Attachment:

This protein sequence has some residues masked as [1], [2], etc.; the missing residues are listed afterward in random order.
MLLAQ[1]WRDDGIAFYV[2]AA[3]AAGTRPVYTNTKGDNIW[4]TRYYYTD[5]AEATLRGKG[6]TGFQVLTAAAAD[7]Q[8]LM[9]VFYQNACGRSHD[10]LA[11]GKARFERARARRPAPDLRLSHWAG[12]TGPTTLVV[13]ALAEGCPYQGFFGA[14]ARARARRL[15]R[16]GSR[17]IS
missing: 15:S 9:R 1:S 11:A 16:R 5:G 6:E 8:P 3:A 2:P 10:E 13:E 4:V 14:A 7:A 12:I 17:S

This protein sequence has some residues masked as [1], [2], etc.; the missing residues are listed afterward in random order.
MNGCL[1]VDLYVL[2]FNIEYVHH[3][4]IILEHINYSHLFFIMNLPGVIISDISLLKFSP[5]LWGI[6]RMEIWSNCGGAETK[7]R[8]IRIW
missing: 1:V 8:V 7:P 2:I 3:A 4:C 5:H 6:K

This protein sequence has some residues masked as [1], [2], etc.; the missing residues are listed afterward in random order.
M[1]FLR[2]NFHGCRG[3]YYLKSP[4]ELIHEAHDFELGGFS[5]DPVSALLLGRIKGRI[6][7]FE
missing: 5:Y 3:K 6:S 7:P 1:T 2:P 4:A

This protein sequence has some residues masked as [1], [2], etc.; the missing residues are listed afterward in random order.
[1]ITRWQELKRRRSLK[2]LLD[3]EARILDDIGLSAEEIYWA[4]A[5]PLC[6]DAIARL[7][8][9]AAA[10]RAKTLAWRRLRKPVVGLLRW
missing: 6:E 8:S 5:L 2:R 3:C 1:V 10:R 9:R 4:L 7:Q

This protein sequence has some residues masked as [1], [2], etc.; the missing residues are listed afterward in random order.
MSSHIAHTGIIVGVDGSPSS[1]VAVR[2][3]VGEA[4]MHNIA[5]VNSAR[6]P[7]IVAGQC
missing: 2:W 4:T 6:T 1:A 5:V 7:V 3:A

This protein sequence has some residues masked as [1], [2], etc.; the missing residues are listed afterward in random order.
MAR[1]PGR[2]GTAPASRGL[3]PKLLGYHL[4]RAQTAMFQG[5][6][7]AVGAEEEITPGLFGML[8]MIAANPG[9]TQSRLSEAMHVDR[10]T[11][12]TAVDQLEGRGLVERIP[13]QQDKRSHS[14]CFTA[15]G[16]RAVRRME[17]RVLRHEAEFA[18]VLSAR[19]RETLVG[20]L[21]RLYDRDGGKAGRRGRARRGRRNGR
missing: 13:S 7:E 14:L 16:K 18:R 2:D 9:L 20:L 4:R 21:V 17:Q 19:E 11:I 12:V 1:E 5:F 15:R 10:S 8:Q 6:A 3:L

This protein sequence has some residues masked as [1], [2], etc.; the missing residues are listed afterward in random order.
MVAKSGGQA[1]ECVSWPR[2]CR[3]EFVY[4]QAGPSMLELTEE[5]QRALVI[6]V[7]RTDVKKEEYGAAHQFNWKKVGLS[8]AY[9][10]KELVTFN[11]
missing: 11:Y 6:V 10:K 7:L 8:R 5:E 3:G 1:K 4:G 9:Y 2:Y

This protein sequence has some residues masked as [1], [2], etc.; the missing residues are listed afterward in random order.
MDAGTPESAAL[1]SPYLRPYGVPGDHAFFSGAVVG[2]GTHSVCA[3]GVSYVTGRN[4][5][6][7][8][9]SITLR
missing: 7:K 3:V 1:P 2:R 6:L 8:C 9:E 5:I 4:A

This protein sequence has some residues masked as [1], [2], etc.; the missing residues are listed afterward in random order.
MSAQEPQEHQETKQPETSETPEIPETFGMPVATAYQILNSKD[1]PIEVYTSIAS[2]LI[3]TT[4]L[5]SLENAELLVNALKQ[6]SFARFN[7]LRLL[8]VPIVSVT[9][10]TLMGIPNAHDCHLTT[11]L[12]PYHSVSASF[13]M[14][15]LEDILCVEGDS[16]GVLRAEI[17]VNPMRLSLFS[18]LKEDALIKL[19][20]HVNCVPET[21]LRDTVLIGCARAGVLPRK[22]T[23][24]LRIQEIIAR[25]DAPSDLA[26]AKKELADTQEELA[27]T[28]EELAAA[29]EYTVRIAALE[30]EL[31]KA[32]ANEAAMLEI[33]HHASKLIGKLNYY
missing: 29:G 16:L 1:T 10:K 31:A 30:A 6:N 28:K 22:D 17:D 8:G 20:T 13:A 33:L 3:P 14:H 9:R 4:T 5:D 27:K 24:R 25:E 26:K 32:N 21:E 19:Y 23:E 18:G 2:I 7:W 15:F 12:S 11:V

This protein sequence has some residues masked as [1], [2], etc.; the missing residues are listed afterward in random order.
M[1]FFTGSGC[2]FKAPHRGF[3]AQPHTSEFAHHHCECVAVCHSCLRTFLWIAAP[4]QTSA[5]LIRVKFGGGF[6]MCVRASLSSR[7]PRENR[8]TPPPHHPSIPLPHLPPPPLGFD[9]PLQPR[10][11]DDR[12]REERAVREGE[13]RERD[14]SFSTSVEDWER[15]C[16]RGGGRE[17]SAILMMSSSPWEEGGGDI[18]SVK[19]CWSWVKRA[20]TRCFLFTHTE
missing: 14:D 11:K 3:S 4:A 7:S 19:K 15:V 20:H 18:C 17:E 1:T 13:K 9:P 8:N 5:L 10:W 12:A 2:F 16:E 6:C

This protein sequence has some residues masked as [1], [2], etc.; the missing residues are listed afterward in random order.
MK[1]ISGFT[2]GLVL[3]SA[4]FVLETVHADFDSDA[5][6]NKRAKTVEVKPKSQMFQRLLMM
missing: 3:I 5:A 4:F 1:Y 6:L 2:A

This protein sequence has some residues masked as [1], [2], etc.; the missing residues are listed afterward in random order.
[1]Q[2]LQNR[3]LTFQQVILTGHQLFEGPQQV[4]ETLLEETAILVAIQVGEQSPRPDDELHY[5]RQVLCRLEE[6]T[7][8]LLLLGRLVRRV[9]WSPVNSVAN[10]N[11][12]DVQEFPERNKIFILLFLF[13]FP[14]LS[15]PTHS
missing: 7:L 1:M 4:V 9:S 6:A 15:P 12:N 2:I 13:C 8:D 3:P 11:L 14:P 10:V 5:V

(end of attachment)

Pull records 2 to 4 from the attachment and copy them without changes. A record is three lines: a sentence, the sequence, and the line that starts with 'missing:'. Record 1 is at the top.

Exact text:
This protein sequence has some residues masked as [1], [2], etc.; the missing residues are listed afterward in random order.
MNGCL[1]VDLYVL[2]FNIEYVHH[3][4]IILEHINYSHLFFIMNLPGVIISDISLLKFSP[5]LWGI[6]RMEIWSNCGGAETK[7]R[8]IRIW
missing: 1:V 8:V 7:P 2:I 3:A 4:C 5:H 6:K

This protein sequence has some residues masked as [1], [2], etc.; the missing residues are listed afterward in random order.
M[1]FLR[2]NFHGCRG[3]YYLKSP[4]ELIHEAHDFELGGFS[5]DPVSALLLGRIKGRI[6][7]FE
missing: 5:Y 3:K 6:S 7:P 1:T 2:P 4:A

This protein sequence has some residues masked as [1], [2], etc.; the missing residues are listed afterward in random order.
[1]ITRWQELKRRRSLK[2]LLD[3]EARILDDIGLSAEEIYWA[4]A[5]PLC[6]DAIARL[7][8][9]AAA[10]RAKTLAWRRLRKPVVGLLRW
missing: 6:E 8:S 5:L 2:R 3:C 1:V 10:R 9:R 4:L 7:Q